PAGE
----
Protein: It’s what’s for breakfast. And lunch. And dinner. Especially if you’re trying to lose weight.
In the last decade, there has been a long list of fad diets that have gone in and out of vogue. Low-fat diet. Low-sugar diet. Low-carb. Atkins. Vegan. Vegetarian. Paleo. No matter what regimen people pick up or put down, one thing stays the same—everyone needs protein.
Protein is an organic compound made of long chains of amino acids. You can find it in meat, fish, cheese, and tofu, as well as in nuts, yogurt, beans, legumes, and plenty of vegetables too. If your body is a temple, then proteins are the building blocks—essential for keeping you active, healthy, and your muscles growing.
There is ample research touting the benefits of a protein-rich diet, especially when it comes to helping people lose weight. Protein helps increase satiety (how satisfied you feel after eating), thermogenesis (heat generation in the body, to burn calories), and energy levels—all three of which help in weight loss, according to High-protein weight-loss diets: are they safe and do they work? by Eisenstein, Robers, Dallal and Saltzman.
So how much protein does the average person need to be eating? The recommended dietary allowance (RDA) for protein is currently set at 0.8 g protein per kilogram for adults. To figure out how much protein is recommended, it takes a bit of simple math. Let’s walk through it with an example of a woman who weighs 150 lbs.
First, she needs to convert her weight in pounds to kilograms. To find your weight in kilograms, divide your weight in pounds by 2.21. (1 kilogram =2.21 pounds). A 150-pound woman who weighs 67.8 kilograms. The recommended protein intake is 0.8 grams per kilogram of weight—so she should multiply her weight (in kilograms) by 0.8 to find how many grams of protein to eat each day. A 67.8-kilogram woman would need to eat 54.2 grams of protein per day to reach the recommended allowance.
Keep in mind that the RDA was created for someone who lives a mainly sedentary lifestyle—without much high intensity training or exercise. For the athletes I train, I often recommend they consume 1 gram of protein per pound of body weight. That way, they are getting plenty of fuel for the hard work they’re doing in the gym—the building blocks needed to build muscle. If you’re trying to lose weight, it’s important to look at the RDA as a minimum. Better to eat more protein and stay fueled during the day, than to be tempted toward unhealthy snacks or slip back into bad habits.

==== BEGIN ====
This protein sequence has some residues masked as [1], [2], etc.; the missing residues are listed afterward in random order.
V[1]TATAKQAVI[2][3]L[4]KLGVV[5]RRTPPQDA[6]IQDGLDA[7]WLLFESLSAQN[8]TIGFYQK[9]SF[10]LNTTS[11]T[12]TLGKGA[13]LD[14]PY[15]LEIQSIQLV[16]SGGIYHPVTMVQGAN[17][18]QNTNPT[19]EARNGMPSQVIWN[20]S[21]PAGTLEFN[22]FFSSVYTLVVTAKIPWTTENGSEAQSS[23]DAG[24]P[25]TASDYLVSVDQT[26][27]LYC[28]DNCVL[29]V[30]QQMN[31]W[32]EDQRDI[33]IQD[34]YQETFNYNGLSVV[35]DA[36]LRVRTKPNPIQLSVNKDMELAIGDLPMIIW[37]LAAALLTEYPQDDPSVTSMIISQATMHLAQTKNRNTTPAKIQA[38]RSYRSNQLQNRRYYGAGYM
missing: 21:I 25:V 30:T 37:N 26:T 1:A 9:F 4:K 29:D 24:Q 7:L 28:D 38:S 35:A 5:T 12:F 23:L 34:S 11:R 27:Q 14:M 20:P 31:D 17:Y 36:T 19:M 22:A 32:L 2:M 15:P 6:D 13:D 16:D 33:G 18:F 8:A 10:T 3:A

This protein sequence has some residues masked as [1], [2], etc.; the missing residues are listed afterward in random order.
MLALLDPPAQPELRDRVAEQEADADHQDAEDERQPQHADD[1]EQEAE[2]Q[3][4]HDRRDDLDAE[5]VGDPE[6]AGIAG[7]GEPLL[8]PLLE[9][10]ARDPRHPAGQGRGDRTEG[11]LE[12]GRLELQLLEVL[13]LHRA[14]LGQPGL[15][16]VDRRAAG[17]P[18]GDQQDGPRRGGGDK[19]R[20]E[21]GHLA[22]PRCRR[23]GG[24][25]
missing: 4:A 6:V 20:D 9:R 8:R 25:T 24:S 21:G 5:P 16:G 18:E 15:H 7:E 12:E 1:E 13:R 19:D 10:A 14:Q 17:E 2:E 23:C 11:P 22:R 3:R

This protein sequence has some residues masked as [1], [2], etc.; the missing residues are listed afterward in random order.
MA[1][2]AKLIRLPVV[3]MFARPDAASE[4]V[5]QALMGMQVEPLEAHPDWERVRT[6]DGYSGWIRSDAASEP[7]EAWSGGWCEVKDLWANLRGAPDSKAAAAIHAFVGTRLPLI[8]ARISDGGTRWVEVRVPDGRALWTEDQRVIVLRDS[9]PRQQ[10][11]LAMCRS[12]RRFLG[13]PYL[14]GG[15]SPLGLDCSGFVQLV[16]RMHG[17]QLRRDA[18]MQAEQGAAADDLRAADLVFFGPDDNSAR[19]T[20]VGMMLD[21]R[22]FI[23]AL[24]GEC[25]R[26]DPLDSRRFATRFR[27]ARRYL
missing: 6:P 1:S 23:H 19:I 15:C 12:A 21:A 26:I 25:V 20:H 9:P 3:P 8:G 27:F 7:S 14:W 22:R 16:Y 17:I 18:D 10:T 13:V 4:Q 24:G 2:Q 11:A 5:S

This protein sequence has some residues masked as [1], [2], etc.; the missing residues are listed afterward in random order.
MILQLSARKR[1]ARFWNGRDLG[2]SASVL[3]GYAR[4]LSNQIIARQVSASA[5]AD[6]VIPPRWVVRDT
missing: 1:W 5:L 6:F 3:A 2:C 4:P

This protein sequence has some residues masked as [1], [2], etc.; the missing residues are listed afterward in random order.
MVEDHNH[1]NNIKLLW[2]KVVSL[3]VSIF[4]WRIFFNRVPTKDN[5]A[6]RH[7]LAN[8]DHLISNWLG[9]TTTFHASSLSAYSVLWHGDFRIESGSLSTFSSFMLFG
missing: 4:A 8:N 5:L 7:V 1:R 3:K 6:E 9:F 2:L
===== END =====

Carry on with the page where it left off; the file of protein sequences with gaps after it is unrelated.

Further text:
What you’ll find out quickly, though, no matter if you follow the RDA or a higher-protein plan, is that eating that much protein isn’t cheap. The most protein-rich foods can be expensive: steak, chicken, halibut, to name a few. These animal-based proteins are also tough to swallow (no pun intended) for vegetarians, or people who have also been told to watch their cholesterol. No matter what you do, though, research is clear that it is important to base you diet on real food, not on protein powders or protein supplements, that lack other essential nutrients like vitamin A, calcium, vitamin D, iron and folate. Greek yogurt is one of my favorite snacks—it packs a huge protein punch, with 23 g per 8 oz. serving.
There is little research available on risks associated with high-protein diets. Some preliminary research shows that protein consumption up to three times the recommended daily allowance may, in the long term, contribute to bone loss. However, limiting your protein intake to real food will keep you from over-consuming. And if you are trying to lose weight, it is essential to consume the right amount of protein at each meal, in order to stave off hunger, and provide energy throughout the day.
-Joe Johnson is a credited fitness coach and personal trainer. Learn more about Joe at www.myjoebody.com.
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